Architectures for Secure Delegation Within Grids
Philippa J. Broadfoot and Gavin Lowe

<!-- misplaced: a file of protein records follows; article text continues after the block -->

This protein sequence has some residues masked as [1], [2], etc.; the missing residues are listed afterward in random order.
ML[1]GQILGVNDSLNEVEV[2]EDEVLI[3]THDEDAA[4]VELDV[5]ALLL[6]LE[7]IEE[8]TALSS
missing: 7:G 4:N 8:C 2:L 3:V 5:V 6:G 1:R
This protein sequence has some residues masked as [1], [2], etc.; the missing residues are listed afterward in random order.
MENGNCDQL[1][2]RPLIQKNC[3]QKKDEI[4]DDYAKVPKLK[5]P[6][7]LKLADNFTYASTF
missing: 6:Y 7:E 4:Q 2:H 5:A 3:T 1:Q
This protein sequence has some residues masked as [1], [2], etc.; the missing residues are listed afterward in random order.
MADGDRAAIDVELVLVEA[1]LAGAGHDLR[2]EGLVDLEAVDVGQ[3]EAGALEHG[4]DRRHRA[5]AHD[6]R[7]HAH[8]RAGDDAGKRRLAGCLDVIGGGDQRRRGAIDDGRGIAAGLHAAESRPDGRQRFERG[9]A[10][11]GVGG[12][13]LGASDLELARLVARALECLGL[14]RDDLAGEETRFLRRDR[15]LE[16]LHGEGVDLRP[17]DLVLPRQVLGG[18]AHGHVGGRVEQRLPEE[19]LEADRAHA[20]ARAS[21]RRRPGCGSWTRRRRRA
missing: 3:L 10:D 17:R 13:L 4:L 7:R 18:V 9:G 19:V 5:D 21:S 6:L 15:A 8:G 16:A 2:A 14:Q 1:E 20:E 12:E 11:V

The purpose of a grid is to enable large scale distributed computing over wide area networks, where entities (for example, users) can gain seamless access to computing resources across heterogeneous and geographically dispersed environments. There are a number of difficult issues that arise within the design and deployment of such a grid architecture; security has been a particularly difficult issue. In this paper, we will focus on the security implications arising through the introduction of delegation, an essential requirement to enable the sort of distributed collaboration and resource sharing for which the grid is designed. The precise impact of proposed delegation mechanisms upon security remains unclear within many grid projects. What security guarantees are required from the delegation architecture, and how does one determine whether a particular architecture provides those guarantees? In this paper, we aim to address these issues more precisely. We begin by identifying a number of security aspects of delegation. We then consider two existing architectures for secure delegation and evaluate what security requirements they meet. Finally, we discuss their applicability in practice within a grid environment, focusing mainly upon our observations within the European Union DataGrid project.